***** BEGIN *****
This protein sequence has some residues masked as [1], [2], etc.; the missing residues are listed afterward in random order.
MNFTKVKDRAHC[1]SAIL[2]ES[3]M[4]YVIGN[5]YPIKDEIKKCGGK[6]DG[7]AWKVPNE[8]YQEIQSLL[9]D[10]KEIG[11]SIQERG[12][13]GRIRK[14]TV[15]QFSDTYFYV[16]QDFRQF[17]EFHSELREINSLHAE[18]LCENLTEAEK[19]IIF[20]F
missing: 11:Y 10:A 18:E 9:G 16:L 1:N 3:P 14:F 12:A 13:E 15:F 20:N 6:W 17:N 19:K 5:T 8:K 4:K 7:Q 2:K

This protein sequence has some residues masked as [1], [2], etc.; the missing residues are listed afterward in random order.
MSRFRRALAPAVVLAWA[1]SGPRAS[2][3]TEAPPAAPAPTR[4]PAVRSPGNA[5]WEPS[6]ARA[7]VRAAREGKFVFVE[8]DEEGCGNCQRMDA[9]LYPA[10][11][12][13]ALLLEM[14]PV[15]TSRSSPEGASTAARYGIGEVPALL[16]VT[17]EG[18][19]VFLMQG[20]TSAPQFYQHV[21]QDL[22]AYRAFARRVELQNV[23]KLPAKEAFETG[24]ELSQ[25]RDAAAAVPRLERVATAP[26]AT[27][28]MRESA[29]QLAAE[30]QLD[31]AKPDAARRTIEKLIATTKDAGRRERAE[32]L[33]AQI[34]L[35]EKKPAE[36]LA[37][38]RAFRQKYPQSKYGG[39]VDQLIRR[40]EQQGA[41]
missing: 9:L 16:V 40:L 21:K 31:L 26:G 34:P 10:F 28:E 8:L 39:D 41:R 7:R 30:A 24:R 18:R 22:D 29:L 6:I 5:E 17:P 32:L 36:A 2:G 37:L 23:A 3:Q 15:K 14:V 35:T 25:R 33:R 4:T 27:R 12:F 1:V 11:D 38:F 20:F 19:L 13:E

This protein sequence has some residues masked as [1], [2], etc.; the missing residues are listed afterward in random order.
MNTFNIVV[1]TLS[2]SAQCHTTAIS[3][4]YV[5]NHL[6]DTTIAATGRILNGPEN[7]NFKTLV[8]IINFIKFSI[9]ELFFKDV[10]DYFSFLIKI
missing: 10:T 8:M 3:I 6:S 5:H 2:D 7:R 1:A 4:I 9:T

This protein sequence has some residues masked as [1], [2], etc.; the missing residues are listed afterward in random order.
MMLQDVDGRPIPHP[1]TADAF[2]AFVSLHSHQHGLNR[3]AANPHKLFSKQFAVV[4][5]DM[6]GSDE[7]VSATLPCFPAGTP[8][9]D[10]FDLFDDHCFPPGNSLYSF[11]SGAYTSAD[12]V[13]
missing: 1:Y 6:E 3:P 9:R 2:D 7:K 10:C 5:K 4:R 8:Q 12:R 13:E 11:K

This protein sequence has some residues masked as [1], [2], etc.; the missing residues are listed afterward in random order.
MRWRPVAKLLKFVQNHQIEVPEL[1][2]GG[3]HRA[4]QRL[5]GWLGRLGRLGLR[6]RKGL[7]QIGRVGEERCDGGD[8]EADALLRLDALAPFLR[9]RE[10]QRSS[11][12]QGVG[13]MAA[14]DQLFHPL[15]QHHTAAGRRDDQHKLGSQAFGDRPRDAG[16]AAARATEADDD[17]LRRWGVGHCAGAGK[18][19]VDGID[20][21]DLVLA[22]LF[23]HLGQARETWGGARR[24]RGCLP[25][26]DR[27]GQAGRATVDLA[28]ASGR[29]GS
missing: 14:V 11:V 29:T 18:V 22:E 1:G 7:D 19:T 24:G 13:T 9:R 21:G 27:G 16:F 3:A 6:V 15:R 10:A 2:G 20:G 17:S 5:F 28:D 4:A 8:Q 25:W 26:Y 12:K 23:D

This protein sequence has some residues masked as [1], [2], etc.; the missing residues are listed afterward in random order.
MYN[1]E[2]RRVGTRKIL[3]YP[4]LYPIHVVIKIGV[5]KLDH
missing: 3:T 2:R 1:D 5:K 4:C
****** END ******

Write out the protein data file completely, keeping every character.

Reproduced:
This protein sequence has some residues masked as [1], [2], etc.; the missing residues are listed afterward in random order.
MNFTKVKDRAHC[1]SAIL[2]ES[3]M[4]YVIGN[5]YPIKDEIKKCGGK[6]DG[7]AWKVPNE[8]YQEIQSLL[9]D[10]KEIG[11]SIQERG[12][13]GRIRK[14]TV[15]QFSDTYFYV[16]QDFRQF[17]EFHSELREINSLHAE[18]LCENLTEAEK[19]IIF[20]F
missing: 11:Y 10:A 18:E 9:G 16:L 1:N 3:P 14:F 12:A 13:E 15:F 20:N 6:W 17:N 19:K 5:T 8:K 4:K 7:Q 2:K

This protein sequence has some residues masked as [1], [2], etc.; the missing residues are listed afterward in random order.
MSRFRRALAPAVVLAWA[1]SGPRAS[2][3]TEAPPAAPAPTR[4]PAVRSPGNA[5]WEPS[6]ARA[7]VRAAREGKFVFVE[8]DEEGCGNCQRMDA[9]LYPA[10][11][12][13]ALLLEM[14]PV[15]TSRSSPEGASTAARYGIGEVPALL[16]VT[17]EG[18][19]VFLMQG[20]TSAPQFYQHV[21]QDL[22]AYRAFARRVELQNV[23]KLPAKEAFETG[24]ELSQ[25]RDAAAAVPRLERVATAP[26]AT[27][28]MRESA[29]QLAAE[30]QLD[31]AKPDAARRTIEKLIATTKDAGRRERAE[32]L[33]AQI[34]L[35]EKKPAE[36]LA[37][38]RAFRQKYPQSKYGG[39]VDQLIRR[40]EQQGA[41]
missing: 9:L 16:V 40:L 21:K 31:L 26:G 34:P 10:F 28:E 8:L 39:D 41:R 7:R 30:A 24:R 18:R 22:D 29:L 6:I 5:E 17:P 32:L 36:A 2:G 37:L 23:A 3:Q 15:K 14:V 35:T 25:R 33:R 4:T 27:R 12:F 1:V 11:D 38:F 20:F 19:L 13:E

This protein sequence has some residues masked as [1], [2], etc.; the missing residues are listed afterward in random order.
MNTFNIVV[1]TLS[2]SAQCHTTAIS[3][4]YV[5]NHL[6]DTTIAATGRILNGPEN[7]NFKTLV[8]IINFIKFSI[9]ELFFKDV[10]DYFSFLIKI
missing: 10:T 8:M 3:I 6:S 5:H 2:D 7:R 1:A 4:I 9:T

This protein sequence has some residues masked as [1], [2], etc.; the missing residues are listed afterward in random order.
MMLQDVDGRPIPHP[1]TADAF[2]AFVSLHSHQHGLNR[3]AANPHKLFSKQFAVV[4][5]DM[6]GSDE[7]VSATLPCFPAGTP[8][9]D[10]FDLFDDHCFPPGNSLYSF[11]SGAYTSAD[12]V[13]
missing: 1:Y 6:E 3:P 9:R 2:D 7:K 10:C 5:K 4:R 8:Q 12:R 13:E 11:K

This protein sequence has some residues masked as [1], [2], etc.; the missing residues are listed afterward in random order.
MRWRPVAKLLKFVQNHQIEVPEL[1][2]GG[3]HRA[4]QRL[5]GWLGRLGRLGLR[6]RKGL[7]QIGRVGEERCDGGD[8]EADALLRLDALAPFLR[9]RE[10]QRSS[11][12]QGVG[13]MAA[14]DQLFHPL[15]QHHTAAGRRDDQHKLGSQAFGDRPRDAG[16]AAARATEADDD[17]LRRWGVGHCAGAGK[18][19]VDGID[20][21]DLVLA[22]LF[23]HLGQARETWGGARR[24]RGCLP[25][26]DR[27]GQAGRATVDLA[28]ASGR[29]GS
missing: 14:V 11:V 29:T 18:V 22:E 1:G 7:D 19:T 24:G 13:T 9:R 21:G 27:G 16:F 3:A 6:V 15:R 10:A 2:G 20:G 17:S 5:F 28:D 4:A 8:Q 25:W 26:Y 12:K 23:D

This protein sequence has some residues masked as [1], [2], etc.; the missing residues are listed afterward in random order.
MYN[1]E[2]RRVGTRKIL[3]YP[4]LYPIHVVIKIGV[5]KLDH
missing: 3:T 2:R 1:D 5:K 4:C